How to Buy Into the Roblox Stock IPO

Roblox Technologies, a gaming and programming platform with a February 2020 valuation of $4 billion, is going public. The platform is free to log onto, but in-app purchasing and programming costs give Roblox a hearty and consistent revenue. The company may double its valuation by the time it goes public. If you want to get in on the action, here’s how to buy the Roblox stock IPO.

Where to buy the Roblox stock IPO

IPOs that use a firm agreement have underwriters who back the deal, price shares, and sell them on behalf of the company. However, there’s an alternative route where underwriters don’t determine the stock’s pricing or sell new shares — direct listings.

Article continues below advertisement

Since experts say that Roblox could choose a direct listing (though they have yet to confirm or deny, according to Reuters), there’s an important distinction.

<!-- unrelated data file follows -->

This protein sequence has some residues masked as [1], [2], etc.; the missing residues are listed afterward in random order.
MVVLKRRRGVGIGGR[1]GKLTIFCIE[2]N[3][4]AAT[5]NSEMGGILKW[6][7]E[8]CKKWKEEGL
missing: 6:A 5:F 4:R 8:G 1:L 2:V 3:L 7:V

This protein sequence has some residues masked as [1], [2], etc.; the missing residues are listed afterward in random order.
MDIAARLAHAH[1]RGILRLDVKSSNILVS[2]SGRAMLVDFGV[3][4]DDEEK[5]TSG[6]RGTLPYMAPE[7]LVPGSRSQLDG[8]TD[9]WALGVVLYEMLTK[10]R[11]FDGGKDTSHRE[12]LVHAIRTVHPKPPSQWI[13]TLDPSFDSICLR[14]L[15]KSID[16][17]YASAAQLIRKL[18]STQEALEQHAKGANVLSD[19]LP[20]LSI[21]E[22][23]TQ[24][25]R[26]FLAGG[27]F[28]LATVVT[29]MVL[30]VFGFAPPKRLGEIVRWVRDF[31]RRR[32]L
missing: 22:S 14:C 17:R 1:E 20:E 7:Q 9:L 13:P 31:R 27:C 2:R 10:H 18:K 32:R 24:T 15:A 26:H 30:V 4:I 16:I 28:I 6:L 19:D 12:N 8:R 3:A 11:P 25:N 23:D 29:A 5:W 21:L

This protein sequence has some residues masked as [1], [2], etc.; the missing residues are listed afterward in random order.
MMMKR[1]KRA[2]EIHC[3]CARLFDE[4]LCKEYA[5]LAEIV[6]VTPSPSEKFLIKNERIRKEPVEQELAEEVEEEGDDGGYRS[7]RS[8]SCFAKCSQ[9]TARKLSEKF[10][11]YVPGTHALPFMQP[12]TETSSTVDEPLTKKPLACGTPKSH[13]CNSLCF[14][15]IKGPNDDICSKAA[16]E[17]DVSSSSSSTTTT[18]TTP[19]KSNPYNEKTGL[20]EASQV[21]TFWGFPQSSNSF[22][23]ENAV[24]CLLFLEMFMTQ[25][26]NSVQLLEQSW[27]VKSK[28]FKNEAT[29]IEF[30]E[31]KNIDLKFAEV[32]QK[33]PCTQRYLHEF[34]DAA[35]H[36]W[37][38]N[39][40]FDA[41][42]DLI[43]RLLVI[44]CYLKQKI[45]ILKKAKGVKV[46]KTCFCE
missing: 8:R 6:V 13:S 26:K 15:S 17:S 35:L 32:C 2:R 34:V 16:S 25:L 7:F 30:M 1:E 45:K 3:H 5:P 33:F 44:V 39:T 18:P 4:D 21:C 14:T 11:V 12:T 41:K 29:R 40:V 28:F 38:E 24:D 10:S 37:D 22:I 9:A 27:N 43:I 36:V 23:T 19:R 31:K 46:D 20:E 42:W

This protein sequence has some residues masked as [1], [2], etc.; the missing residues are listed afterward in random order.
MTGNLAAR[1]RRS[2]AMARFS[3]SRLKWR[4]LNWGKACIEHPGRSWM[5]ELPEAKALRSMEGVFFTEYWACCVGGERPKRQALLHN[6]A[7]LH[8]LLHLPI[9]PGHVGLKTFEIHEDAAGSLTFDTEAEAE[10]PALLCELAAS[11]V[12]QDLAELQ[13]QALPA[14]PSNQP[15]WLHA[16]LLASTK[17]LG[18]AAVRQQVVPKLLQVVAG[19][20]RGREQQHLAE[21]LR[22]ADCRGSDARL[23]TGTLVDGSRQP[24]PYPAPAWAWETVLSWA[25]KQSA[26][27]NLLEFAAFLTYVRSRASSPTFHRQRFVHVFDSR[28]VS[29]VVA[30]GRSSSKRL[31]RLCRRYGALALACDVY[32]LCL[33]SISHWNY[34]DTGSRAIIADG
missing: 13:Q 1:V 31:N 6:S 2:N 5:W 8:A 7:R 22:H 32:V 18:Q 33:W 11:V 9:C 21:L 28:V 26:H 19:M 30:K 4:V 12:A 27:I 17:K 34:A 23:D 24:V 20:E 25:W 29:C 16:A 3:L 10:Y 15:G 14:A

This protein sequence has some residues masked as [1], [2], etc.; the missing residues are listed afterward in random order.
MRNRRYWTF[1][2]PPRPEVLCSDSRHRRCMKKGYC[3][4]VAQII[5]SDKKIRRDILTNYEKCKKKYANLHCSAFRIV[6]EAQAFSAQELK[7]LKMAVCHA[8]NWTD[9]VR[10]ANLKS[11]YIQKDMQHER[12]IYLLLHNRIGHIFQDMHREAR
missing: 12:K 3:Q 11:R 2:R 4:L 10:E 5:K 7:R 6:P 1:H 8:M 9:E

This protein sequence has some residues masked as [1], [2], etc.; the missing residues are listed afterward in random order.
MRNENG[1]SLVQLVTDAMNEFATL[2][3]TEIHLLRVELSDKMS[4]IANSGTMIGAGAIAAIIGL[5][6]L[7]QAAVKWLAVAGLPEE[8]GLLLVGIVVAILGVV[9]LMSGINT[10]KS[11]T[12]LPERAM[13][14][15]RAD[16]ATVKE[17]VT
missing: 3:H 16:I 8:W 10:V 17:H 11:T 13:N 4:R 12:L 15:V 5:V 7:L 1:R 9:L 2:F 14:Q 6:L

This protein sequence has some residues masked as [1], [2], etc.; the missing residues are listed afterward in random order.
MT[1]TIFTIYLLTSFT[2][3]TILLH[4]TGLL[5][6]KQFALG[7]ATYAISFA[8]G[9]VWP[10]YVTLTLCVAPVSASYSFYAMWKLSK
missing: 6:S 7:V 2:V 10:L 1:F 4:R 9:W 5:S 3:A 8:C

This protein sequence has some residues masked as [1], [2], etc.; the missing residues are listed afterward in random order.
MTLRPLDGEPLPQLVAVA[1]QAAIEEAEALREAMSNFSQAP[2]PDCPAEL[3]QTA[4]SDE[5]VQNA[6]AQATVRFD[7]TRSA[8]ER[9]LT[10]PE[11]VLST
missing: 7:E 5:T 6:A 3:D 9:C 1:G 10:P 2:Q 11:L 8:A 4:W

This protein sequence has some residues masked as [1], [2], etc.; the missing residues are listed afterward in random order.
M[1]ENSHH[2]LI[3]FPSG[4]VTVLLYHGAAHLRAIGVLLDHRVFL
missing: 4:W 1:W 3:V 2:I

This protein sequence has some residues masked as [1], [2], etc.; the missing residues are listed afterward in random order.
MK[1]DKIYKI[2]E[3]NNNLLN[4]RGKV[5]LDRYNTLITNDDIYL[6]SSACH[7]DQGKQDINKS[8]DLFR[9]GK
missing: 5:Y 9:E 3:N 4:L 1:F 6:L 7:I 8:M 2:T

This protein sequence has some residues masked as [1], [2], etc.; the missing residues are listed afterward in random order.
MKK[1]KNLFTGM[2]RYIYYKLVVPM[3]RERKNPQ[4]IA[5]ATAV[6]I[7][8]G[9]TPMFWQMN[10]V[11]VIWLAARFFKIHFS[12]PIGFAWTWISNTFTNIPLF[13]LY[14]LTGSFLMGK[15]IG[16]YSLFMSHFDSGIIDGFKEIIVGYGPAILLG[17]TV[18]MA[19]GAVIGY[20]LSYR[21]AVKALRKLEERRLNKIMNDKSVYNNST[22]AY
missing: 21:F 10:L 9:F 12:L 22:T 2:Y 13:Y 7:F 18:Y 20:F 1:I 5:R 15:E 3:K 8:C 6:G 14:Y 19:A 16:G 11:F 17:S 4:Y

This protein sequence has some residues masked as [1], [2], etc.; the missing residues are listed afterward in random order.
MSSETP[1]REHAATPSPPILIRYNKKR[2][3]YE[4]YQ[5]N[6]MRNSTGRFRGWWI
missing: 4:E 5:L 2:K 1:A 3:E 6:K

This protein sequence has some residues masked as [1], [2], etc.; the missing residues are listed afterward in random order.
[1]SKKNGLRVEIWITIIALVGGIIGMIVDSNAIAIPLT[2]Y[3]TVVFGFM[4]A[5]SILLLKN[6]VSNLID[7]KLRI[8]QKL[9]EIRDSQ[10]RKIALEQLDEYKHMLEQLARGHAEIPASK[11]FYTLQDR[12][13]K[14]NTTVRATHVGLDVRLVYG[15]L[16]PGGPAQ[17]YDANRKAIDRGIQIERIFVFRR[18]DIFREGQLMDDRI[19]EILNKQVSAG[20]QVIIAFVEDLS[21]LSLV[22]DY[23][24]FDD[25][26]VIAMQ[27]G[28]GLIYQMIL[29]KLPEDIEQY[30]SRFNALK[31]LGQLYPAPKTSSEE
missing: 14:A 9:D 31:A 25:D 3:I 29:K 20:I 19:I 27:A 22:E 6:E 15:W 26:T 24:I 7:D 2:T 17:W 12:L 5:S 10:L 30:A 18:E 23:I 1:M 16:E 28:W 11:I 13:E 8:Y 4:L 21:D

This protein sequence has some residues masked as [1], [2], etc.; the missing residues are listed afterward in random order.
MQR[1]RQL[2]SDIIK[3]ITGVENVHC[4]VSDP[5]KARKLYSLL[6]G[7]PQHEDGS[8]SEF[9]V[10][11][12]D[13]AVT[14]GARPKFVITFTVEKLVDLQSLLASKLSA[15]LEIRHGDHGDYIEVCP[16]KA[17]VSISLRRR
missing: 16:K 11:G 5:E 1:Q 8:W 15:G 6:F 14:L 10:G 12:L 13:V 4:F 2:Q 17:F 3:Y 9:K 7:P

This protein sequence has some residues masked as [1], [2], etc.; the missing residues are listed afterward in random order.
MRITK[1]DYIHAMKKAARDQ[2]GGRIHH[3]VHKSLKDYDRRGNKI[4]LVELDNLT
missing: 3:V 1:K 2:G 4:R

Article continues below advertisement

In a direct listing, existing shareholders use the secondary market (where preferred investors trade) to price the stock. These securities eventually make it to the general public on a certain index.

Article continues below advertisement

Since the Roblox IPO is confidential, we don’t know who the underwriter is. Your best bet is to use an app like Robinhood, Betterment, or Wealthfront.

Should you buy Roblox stock when it goes public?

Since the start of the COVID-19 pandemic, the demand for video games has gone through the roof. In fact, the second quarter experienced a 30 percent increase in consumer sales compared to the same quarter last year. Overall, consumer spending in the sector hit $11.6 billion for the quarter, which is a record high.

Article continues below advertisement

With the industry’s stellar performance, it makes sense that Roblox would want to cash in on a thriving market. However, the company isn’t alone. Recently, AppLovin announced its own IPO, which may come as early as January 2021.

Whatever the case, Roblox stock could be an interesting IPO investment, even though there’s added risk associated with investing in a newly public ticker. Historically, IPOs have a tendency to start high before dipping down (also known as being overpriced), but a direct listing may make the pricing more transparent.

Latest posts